"At some point in the near future, we are going to need to create a roster spot," Maple Leafs senior vice-president and general manager Dave Nonis said. "We have some players with the Marlies that we want to give a look to and we have players that are hopefully coming off injured reserve in the near future. That, coupled with Mike's playing time … we felt it was an opportune time to make a move for all those reasons."
The conditional fourth-round draft pick in 2014 can become a third-round pick if the Oilers reach the postseason this year, according to reports.
Brown, in his third season with the Maple Leafs, played 12 games and racked up 70 penalty minutes, third most in the NHL.
In his last game in Toronto, he recorded his lone point of the season, an assist, after leveling Montreal Canadiens defenseman Josh Gorges into the corner boards. It was a play indicative of Brown's playing style and it is the kind of toughness that the Oilers sought out.
"That is the type of player right now that Edmonton needs," Nonis said. "[Oilers general manager] Steve Tambellini was very clear about it, with the youth that they have and the teams that they play, they are facing certain players that need some attention. Mike knows his role and he is very, very good at it. Mike can play an up-tempo game, he can skate very well -- Edmonton is obviously very fleet of foot, and I think he is going to fit [in] very well, they are going to love him."
Nonis cited the emergence of McLaren as a catalyst for the deal. McLaren was claimed off waivers by the Maple Leafs in late January and has provided an added physical element (five fighting majors) and has also chipped in with two goals and one assist in 15 games.
"Frazer's play made it easier; he has been able to play in all situations," Nonis said. "[Coach] Randy [Carlyle] feels comfortable with him … it was definitely a factor."
McLaren seemed to still be processing the transaction when asked about the trade after the morning skate.
"Any time a guy leaves, it is going to open up more space for players to play so I guess in that sense it is going to be a good opportunity for me," McLaren said. "Mike Brown is such a good teammate, I don't think anyone expected it, so it's tough. Randy talked about guys that need to fill his energy and his role on the team, so hopefully I can do my best to do that. … He was always the kind of guy that was bringing energy out there and ready to go when called upon. [I'll] just try to kind of emulate that a bit. I've been here for a short time but he was kind of a big influence on me."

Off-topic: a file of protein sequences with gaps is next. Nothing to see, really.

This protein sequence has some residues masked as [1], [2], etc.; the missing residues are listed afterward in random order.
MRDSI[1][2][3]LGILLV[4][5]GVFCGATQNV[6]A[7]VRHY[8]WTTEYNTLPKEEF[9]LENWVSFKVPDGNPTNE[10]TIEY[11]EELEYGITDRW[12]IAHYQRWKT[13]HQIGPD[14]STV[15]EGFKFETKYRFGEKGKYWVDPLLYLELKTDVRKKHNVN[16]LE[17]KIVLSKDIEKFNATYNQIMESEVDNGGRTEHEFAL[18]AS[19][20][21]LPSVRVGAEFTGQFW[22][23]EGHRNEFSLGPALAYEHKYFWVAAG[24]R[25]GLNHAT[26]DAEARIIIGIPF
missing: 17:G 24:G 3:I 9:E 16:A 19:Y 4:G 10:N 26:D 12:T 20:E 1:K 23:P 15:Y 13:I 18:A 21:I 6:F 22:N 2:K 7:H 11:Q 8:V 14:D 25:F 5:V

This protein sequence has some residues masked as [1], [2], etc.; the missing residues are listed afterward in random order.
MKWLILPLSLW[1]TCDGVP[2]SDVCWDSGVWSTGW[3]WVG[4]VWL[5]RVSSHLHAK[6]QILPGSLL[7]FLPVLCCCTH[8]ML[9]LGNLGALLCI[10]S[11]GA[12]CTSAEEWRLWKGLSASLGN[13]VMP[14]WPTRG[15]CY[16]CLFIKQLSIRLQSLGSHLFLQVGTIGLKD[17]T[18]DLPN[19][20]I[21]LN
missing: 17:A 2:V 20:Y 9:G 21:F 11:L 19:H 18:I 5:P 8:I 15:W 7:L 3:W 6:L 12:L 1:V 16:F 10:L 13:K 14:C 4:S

McLaren was not the only Maple Leafs player surprised by the move. Brown's popularity in the dressing room was evident as other former teammates spoke in somber tones when asked about his departure.
"We were notified earlier [before the morning skate]," said Nazem Kadri, who referred to Brown as a friend of the entire team. "I can't say I was happy with the decision, but I think he is going to have a successful career in Edmonton and I think they could really use a guy like him over there.
"It was really tough for us, especially Brown being the guy he is. That is certainly a guy that is tough to replace, with what he brings every single day to the lineup. It was tough to see him leave, but we understand it is part of the business and things like that are going to happen."
Captain Dion Phaneuf explained that Brown earned the respect of the team by his attitude as well as demonstrating consistent play in tough areas.
"It is a big loss for our team," Phaneuf said. "You know that night in, night out, he is going to do whatever he can both physically, getting to the net, fighting, hitting, blocking shots. He is a complete competitor, a great guy in the room, and we are going to miss him."
"I've had Mike twice and when I spoke to him this morning I said, don't rule out a third time," Nonis said. "He is that kind of a guy that you would like to have with you."
Nonis also cleared the air on trade speculation regarding Mike Komisarek, dispelling the notion that the defenseman has asked to be traded and saying that Komisarek would prefer to work himself back into the lineup in Toronto.
"Mike Komisarek has not asked for a trade," Nonis said. "What he has said is that if it was in the best interests of the team, that he wouldn't stand in the way [of a trade] … that gives us an opportunity, an open door -- if there is a move that makes sense for us."